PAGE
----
Why is Google so interested in renewable energy? In 2006, non-hydro renewable energy sources supplied less than 2% of the world’s energy consumption, in part because of the relatively high cost of production. Renewable energy isn’t as cost-competitive or widely available as fossil fuels, so Google (and most of the rest of the world) must rely on carbon-based power sources of electricity.

A number of organizations are working to bring down the price of renewable energy to be cost-competitive with coal. Google wants to apply our capital and engineering skills to join this important endeavor.

Why the goal of 1 gigawatt of energy? Is that how much power Google needs? This initiative is not just about creating clean, affordable electricity for Google - though we are keenly interested in making our business as environmentally sustainable as possible. If successful, this effort would likely provide a path to replacing a substantial portion of the world’s electricity needs with renewable energy sources. We want to do our part, but that won’t be enough alone to thwart climate change; we need a worldwide green electricity revolution to do that.

Why is Google focusing its R&D on solar thermal technology? Solar thermal systems convert heat from the sun into steam that powers electric generators. And solar thermal plants are efficient – they naturally generate the most power during the peak electricity demand periods of the summer months. Google believes that solar thermal technology has strong potential to produce utility-scale power at low cost.

What has prompted your collaboration with eSolar? eSolar is working to develop solar thermal technology based on super-efficient design and a large enough scale to compete in the market with carbon-based electricity like coal. We believe that eSolar's approach has great potential to produce utility-scale power cheaper than coal. Read more about eSolar’s technology at http://www.esolar.com/.

What is high-altitude wind power all about? There is enough available wind energy to power the world's current energy needs. If we can tap into this vast energy source - particularly powerful high-altitude winds - we can power the globe.

What made you decide to invest in Makani Power? Makani Power is led by an incredible team which includes MacArthur award winner Saul Griffith, PhD and Don Montague, the “father of kite surfing.” We are pleased with the progress they have made and look forward to ongoing collaboration. Read more about Makani Power at http://www.makanipower.com/.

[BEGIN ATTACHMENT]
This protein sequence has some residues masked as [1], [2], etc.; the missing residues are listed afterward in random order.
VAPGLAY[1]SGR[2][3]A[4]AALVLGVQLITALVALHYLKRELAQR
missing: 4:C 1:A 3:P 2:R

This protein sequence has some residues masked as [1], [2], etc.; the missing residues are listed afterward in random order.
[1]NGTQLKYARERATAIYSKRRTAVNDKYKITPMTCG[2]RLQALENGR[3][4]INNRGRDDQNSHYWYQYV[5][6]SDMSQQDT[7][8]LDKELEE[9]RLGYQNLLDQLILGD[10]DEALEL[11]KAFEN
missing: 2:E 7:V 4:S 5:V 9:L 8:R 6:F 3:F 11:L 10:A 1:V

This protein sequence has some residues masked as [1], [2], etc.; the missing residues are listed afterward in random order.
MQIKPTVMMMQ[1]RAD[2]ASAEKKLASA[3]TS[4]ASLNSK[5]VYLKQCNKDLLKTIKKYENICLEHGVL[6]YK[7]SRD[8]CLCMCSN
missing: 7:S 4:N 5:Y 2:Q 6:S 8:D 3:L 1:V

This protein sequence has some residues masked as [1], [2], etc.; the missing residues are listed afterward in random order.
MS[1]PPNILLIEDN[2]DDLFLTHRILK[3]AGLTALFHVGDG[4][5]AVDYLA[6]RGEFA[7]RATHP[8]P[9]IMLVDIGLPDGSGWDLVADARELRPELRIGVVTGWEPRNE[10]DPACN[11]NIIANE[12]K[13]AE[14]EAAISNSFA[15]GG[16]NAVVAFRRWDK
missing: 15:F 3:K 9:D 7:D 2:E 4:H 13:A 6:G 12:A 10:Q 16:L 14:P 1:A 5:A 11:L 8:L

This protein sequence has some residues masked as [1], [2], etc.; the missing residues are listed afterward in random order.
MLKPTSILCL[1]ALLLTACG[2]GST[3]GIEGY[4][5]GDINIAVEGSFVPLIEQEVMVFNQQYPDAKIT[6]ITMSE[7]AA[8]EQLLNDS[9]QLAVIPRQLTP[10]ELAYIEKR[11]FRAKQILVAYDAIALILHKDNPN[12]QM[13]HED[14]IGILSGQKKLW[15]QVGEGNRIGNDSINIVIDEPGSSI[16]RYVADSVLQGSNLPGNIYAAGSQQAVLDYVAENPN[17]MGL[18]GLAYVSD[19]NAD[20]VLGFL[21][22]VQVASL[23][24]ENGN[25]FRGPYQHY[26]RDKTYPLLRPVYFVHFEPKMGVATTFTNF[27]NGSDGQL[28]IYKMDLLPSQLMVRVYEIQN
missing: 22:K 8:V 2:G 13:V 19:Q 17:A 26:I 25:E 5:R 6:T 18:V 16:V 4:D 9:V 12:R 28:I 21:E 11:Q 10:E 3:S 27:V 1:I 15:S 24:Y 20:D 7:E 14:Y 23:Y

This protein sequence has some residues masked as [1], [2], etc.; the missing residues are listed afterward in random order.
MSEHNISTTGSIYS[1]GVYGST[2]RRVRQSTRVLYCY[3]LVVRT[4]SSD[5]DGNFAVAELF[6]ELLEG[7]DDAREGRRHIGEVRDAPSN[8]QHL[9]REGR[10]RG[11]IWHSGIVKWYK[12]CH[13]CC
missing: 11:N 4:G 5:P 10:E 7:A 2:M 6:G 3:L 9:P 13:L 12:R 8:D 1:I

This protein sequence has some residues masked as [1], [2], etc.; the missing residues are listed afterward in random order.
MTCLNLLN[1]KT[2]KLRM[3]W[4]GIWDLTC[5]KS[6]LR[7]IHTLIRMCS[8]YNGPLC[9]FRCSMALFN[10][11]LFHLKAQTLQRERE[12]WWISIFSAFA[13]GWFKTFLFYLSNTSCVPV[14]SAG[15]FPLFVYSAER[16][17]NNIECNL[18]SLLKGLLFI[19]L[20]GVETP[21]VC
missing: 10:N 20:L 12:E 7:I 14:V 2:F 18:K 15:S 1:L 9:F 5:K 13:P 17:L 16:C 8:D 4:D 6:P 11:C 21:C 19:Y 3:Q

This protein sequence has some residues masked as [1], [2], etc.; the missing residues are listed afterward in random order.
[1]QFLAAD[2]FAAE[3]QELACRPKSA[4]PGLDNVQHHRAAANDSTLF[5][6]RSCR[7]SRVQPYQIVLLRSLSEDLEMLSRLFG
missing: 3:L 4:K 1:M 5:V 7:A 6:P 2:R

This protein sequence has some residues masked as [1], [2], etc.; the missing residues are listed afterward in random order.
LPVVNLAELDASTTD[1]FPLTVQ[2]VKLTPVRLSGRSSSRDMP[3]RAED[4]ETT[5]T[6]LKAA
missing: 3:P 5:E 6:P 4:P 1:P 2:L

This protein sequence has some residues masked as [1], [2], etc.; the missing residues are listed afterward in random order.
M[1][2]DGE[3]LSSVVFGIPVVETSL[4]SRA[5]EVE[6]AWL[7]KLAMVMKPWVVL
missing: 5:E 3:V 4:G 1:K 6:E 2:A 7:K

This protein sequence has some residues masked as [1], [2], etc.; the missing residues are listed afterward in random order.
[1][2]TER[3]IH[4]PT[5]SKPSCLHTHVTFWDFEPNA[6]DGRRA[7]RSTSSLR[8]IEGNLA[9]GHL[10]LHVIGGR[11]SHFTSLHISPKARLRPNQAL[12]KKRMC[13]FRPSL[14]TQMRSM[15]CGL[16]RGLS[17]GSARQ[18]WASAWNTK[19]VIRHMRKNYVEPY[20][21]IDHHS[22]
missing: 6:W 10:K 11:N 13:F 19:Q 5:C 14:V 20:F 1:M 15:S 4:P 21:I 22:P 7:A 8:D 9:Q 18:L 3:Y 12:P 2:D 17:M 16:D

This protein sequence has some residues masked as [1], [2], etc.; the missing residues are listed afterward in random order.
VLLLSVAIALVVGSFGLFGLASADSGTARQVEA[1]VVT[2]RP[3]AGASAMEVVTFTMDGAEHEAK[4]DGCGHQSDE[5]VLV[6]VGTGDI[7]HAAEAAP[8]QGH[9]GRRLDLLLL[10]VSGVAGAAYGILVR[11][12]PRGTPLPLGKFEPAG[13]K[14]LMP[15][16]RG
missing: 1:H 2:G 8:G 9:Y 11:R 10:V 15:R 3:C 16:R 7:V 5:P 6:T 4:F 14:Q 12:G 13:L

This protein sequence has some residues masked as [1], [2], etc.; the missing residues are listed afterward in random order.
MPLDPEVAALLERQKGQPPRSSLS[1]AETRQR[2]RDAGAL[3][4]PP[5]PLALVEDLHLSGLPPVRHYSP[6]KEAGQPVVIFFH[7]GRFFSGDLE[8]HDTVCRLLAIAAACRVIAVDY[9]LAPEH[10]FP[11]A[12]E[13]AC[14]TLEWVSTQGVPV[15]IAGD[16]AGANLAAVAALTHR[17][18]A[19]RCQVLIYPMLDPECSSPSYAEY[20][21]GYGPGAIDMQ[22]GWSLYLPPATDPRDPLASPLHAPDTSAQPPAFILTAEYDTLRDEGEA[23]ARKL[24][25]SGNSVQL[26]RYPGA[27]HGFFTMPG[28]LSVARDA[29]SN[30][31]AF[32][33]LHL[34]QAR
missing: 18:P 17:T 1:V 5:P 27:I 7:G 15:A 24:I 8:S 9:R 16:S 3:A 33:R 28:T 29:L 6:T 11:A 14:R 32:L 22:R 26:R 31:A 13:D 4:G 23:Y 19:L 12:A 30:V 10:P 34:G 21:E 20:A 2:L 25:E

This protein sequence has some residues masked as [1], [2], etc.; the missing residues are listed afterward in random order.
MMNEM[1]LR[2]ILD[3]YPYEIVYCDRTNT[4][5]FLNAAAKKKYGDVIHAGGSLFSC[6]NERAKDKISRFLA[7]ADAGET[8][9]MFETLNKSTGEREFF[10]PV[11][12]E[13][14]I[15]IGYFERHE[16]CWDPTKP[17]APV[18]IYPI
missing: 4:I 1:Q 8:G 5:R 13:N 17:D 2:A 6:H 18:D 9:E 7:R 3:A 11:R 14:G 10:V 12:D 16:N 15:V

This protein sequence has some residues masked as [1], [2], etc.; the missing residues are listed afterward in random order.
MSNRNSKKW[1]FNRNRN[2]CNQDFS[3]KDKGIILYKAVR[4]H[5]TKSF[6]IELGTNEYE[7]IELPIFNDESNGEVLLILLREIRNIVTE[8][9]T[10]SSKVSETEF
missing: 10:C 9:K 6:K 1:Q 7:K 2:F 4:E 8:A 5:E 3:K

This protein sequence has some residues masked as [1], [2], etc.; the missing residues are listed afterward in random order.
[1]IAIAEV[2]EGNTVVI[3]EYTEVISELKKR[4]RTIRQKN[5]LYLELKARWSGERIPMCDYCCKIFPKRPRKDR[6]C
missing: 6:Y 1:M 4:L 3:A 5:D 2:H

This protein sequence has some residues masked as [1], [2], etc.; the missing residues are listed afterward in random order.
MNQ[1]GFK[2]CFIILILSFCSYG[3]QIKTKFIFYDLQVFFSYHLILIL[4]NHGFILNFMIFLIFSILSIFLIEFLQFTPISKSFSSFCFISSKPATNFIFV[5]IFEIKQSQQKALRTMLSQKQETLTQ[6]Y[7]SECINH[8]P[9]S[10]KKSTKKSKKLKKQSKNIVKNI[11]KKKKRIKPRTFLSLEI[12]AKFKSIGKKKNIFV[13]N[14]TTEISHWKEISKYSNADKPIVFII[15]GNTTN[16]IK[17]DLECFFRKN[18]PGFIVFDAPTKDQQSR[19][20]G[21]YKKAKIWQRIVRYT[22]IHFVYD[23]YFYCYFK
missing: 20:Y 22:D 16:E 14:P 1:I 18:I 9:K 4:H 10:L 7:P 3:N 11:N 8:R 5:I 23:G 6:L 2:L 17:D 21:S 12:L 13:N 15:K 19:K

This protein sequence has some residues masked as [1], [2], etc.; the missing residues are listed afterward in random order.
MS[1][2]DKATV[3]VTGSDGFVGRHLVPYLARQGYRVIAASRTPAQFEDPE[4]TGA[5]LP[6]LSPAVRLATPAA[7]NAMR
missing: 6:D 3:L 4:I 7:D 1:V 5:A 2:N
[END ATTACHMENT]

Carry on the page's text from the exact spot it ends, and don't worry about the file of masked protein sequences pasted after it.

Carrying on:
What is “enhanced” geothermal technology? The heat stored deep beneath the surface of the earth is potentially a vast resource of widely available renewable energy. Tapping the earth's heat through the use of "Enhanced Geothermal Systems" (EGS) is historically under-funded and only a handful of projects exist. Google plans to accelerate the development and adoption of this promising technology.

The earth's enormous resource of geologically stored heat is available anywhere. EGS uses advanced heat mining technology to extract energy from the earth's crust beyond the limitations of conventional geothermal systems. Since conventional geothermal systems require the pre-existing combination of high heat, steam or water, and permeable rock -- a combination limited in nature -- the potential for conventional geothermal energy to be a major portion of our energy mix is somewhat limited. EGS, however, overcomes the limitations of conventional geothermal systems by replicating the required conditions through geo-engineering. EGS would therefore unlock the much greater geothermal potential of heat stored in deep hot dry rocks.

Why geothermal? EGS has the potential to provide baseload power cheaper than coal, could conceivably be deployed almost anywhere, and is essentially limitless in supply. Most importantly, EGS has a relatively small footprint and virtually no greenhouse gas emissions. EGS development has been limited mostly by the lack of research interest and commercialization funding - not technology. According to a recent report from the Massachusetts Institute of Technology (MIT) while further advances are needed, none of the known technical and economic barriers limiting widespread development of EGS are considered to be insurmountable. For more information, please see http://geothermal.inel.gov/publications/future_of_geothermal_energy.pdf.